Thousands of fishermen in Kilifi County risk being locked out of their fishing carrier if they will not have complied with the new fishing rules and regulations in the Fisheries Management and Development Act, 2016.
The Act has banned the use of monofilament gill nets for fishing and requires fishermen to have the recommended gears and equipment before they are issued with licenses.
On Monday, the fishermen, who had converged to find the way forward, appealed to the national government to extend the October deadline for renewal of fishing licenses to allow them comply with the new law before being approved to work.
The fishermen expressed fears that most of them will be forced to stay out of the waters since they cannot afford the recommended fishing gears.
Led by Kilifi Boat Operators Association Chairman Shallo Issa, the fishermen called on the Kilifi County government to intervene and purchase gill nets and fishing boats for them before they are banned from fishing.
“Most of our fishermen are using illegal fishing nets and boats which have been prohibited by the government. The law is being enforced and this means that, automatically, we have been locked out of fishing,” said Mr Issa.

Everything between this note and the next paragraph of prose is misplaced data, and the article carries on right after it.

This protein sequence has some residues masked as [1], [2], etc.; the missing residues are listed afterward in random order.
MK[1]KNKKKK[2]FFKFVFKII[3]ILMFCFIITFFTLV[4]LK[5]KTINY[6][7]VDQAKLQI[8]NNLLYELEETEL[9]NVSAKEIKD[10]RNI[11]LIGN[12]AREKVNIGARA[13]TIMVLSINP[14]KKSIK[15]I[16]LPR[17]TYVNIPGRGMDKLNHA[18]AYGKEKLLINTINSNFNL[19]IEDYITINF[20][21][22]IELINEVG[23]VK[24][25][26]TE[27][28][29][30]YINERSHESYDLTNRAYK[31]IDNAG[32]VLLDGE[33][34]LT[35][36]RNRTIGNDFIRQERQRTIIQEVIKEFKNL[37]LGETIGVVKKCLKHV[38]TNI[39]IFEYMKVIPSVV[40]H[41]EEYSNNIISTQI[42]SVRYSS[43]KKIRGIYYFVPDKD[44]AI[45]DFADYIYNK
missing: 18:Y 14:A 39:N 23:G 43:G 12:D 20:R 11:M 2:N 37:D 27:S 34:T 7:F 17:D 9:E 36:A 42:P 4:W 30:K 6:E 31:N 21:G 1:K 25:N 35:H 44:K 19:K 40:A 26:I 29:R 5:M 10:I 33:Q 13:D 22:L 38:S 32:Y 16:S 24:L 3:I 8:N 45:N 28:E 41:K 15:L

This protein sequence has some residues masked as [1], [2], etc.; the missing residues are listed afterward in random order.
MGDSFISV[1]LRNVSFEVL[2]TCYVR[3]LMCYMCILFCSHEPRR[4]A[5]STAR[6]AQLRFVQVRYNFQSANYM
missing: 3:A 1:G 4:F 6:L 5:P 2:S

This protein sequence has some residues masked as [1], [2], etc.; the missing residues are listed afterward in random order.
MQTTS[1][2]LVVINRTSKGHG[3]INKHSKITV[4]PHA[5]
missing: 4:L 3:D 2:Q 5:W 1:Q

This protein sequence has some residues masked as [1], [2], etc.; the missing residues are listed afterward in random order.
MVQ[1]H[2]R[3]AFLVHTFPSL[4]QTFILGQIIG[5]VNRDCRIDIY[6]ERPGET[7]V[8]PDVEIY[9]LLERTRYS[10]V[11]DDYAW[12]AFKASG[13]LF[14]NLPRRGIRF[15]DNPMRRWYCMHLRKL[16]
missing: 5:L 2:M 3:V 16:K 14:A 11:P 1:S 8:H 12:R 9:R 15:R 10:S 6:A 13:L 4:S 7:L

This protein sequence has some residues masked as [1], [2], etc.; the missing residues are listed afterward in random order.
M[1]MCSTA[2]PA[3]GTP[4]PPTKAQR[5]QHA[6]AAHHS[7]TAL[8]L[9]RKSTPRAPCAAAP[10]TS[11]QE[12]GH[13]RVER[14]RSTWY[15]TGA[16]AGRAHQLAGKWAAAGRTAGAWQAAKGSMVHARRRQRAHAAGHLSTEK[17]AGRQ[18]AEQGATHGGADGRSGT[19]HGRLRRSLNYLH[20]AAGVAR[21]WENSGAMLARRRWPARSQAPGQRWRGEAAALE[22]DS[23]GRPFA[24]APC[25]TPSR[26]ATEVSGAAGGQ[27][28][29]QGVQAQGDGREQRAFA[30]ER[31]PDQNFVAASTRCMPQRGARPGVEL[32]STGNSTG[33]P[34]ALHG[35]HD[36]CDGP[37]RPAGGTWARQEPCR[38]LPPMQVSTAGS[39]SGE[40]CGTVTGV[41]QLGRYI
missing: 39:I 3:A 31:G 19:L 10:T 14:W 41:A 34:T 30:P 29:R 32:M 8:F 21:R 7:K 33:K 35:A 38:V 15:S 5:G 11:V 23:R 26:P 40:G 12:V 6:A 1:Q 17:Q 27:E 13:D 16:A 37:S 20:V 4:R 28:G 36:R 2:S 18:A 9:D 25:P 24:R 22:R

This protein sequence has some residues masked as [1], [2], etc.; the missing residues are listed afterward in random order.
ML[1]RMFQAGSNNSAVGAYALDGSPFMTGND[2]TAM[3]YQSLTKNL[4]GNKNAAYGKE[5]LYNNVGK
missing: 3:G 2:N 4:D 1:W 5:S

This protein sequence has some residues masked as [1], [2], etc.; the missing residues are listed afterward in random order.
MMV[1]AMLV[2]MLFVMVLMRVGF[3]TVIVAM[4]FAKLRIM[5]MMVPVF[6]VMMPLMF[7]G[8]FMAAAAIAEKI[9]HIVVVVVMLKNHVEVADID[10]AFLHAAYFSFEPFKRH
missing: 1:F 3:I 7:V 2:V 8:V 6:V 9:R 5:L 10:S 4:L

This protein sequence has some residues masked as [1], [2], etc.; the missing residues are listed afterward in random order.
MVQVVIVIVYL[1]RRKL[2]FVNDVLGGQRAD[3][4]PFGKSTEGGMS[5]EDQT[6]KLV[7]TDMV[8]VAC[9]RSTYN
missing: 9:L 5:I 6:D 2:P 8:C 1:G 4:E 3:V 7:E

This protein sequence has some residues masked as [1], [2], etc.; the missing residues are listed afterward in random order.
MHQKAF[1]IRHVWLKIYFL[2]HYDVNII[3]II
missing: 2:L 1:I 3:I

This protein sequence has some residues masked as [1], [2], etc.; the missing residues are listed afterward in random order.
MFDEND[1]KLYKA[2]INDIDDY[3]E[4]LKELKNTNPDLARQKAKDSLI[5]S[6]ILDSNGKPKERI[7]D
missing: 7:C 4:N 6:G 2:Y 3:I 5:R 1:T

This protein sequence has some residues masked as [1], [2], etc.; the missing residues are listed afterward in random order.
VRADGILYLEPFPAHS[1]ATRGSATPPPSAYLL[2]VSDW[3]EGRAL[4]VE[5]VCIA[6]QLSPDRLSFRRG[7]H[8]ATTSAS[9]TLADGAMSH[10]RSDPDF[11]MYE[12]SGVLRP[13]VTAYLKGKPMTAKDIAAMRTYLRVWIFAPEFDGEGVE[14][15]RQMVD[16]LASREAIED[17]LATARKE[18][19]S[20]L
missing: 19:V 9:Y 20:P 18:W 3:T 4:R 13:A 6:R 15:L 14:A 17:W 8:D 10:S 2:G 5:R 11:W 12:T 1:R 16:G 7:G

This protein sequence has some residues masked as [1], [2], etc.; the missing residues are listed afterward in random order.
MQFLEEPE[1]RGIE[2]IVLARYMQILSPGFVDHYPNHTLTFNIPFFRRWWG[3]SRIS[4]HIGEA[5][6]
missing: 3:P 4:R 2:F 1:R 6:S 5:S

ONLY SOURCE OF INCOME
Speaking at Kilifi Old Ferry Beach, Mr Issa said it is a blow to fishermen along the coastal shores who have no other source of income.
“About 95 percent of fishermen on the coastal shores are using monofilament gill nets for fishing. The law is going to financially cripple thousands of people who cannot afford to purchase the recommended type of fishing net. Many families are going to suffer,” he said.
Mr Issa said most fishermen will be since they will still be tempted to go fishing in order to provide for their families.
Mzee Robinson Shikari alias Tumbuiza from Kilifi Central Beach Management Unit (BMU) said most fishermen who cannot go into the deep sea because of the poor fishing gears have been forced to use the monofilament gill nets.
Mzee Shikari accused both the county and national governments of failing to conduct public participation to establish challenges that fishermen go through before coming up with tough laws.
“We use small boats and canoes for fishing which hinders us from going to the deep sea. Most of us fish along the creek where these new nets that the government wants us to use will not be of any help to us. If officers could have come on the ground they would have seen this and advised the government accordingly,” he said.
He said most of them have exhausted their savings after they were forced to stay out of work due to the high tides in the ocean.
“This is why we have always been raising our voices and asking our government to come up with ways of cushioning us. Most fishermen work from hand to mouth which makes it hard for them to handle urgent issues that require money,” he said.
For Mr Kitsao Kalama, he did not want break the law. He secured a loan to purchase the gill nets and an auto boat engine.
He said one set of gill net costs about Sh23,000 and the auto boat engine costs about Sh185,000.